Arturo Màrquez (1950- )
Listen: “Danzón No. 2; Conga del Fuego”
This full orchestral composition was commissioned by the National Autonomous University of Mexico and premiered in 1994. It was inspired by a visit to a ballroom in Veracruz; it reflects the dance style known as danzón, a very important part of the folklore of the Mexican state of Veracruz.
Màrquez began to study various instruments and methods of composition while in junior high in the early 1960s. At 17, he was named director of Municipal Band Director in Navojoa. He studied further in Mexico, France, and the U.S., finally receiving an MFA degree from the California Institute of the Arts.
José Pablo Moncayo (1912-1958)
Composed in 1941, “Huapango” is a bright, short symphonic piece composed for orchestra.
In 1931, Moncayo joined the Mexican Symphony Orchestra as a percussionist, and became the conductor from 1949 to 1954. He formed the notorious Group of Four in 1934 with Blas Galindo Dimas, Daniel Ayala Pérez and Salvador Contreras. The group’s mission was to withhold Mexican nationalist spirit within new, original Mexican music. Moncayo uses inspiration from indigenous music and Mexican tradition in many of his compositions. His work helped define Mexican modernism, and his death in 1958 is considered by many to mark the end of the nationalist school of Mexican music.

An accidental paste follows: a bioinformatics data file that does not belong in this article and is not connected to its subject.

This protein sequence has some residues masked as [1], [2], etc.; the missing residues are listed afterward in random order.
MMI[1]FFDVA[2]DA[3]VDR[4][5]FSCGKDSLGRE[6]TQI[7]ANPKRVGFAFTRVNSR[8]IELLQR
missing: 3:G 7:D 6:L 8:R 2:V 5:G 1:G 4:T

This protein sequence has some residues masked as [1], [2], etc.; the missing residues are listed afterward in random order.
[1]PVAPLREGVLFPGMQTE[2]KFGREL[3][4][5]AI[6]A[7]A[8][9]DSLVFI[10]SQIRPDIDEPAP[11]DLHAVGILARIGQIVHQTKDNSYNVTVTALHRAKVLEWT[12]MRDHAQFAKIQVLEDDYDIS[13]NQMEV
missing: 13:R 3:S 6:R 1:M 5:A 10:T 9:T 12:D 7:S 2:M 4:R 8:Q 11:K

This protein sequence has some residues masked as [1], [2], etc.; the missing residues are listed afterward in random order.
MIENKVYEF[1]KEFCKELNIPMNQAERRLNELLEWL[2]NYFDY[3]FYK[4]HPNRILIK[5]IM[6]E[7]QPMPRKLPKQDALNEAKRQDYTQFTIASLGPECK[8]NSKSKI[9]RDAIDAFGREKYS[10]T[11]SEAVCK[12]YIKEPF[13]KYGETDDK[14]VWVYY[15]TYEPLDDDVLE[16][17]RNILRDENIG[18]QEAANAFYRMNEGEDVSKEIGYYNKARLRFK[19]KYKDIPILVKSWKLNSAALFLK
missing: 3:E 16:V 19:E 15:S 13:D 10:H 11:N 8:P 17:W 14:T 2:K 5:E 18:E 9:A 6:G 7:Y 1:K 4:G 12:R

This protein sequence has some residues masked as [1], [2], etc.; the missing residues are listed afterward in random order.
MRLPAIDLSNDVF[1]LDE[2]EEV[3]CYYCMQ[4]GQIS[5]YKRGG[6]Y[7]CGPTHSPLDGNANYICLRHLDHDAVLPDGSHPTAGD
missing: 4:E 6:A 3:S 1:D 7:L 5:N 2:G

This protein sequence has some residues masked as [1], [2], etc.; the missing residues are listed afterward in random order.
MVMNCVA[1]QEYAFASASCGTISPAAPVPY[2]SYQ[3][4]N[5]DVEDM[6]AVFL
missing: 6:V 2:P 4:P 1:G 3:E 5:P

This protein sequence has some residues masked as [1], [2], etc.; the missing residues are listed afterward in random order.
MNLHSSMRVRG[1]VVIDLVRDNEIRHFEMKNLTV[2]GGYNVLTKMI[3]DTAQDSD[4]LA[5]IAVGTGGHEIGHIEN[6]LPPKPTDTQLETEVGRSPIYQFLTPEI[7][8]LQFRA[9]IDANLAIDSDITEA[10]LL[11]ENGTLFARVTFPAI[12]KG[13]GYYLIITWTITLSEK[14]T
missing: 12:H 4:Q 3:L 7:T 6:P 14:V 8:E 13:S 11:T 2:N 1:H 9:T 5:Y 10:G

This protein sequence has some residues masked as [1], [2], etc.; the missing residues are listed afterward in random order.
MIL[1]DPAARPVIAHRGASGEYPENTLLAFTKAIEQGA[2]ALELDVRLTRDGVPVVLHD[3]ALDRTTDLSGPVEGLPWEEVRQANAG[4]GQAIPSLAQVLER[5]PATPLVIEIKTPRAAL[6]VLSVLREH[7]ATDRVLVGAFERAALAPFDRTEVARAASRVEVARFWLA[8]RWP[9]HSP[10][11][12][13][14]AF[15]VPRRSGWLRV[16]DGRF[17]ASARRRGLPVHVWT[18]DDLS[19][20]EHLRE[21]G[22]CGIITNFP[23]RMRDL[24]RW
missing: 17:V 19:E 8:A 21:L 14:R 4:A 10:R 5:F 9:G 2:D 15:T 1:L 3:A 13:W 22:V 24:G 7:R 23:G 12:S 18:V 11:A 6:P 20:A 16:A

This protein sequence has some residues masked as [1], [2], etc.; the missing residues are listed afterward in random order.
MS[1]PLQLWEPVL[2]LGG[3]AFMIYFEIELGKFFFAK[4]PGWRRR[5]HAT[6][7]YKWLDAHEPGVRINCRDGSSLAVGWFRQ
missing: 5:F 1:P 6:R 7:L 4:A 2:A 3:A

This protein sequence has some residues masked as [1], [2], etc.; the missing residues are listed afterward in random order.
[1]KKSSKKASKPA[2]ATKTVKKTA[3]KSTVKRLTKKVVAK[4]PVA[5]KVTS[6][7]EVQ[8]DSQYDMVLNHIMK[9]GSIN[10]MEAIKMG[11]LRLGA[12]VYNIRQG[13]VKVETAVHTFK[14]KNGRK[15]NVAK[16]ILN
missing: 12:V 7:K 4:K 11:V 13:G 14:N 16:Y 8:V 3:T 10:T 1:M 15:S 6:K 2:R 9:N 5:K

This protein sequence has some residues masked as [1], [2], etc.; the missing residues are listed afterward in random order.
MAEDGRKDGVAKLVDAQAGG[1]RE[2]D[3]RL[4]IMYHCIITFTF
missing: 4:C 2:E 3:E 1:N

Alberto Ginastera (1916-1983)
Listen: “Estancia” (“The Ranch”)
“Estancia” is an orchestral suite and one-act ballet. The music references gaucho literature, rural folk dances, and urban concert music. It was commissioned in 1941 and premiered in 1943 in its orchestral form and in 1952 in its ballet form. The story of the piece tells of a city boy who wins the heart of a rancher’s daughter. The concert suite is made up of four dances: “Los trabajadores agrícolas” (“The Land Workers”), “Danza del trigo” (“Wheat Dance”), “Los peones de hacienda” (“The Cattlemen”), and “Danza final (Malambo).” The last movement, inspired by the Argentinian malambo dance, is one of Ginastera’s most popular pieces.
Ginastera is known for his use of both local and national musical idioms in his compositions. He was a musically talented child who studied in Buenos Aires at the Conservatorio Williams and the National Conservatory and received a Guggenheim award for his artistry. Although he is considered a traditionalist, he commonly mixed traditional musical ideals with modern techniques, including microtones, serial procedures, and aleatory.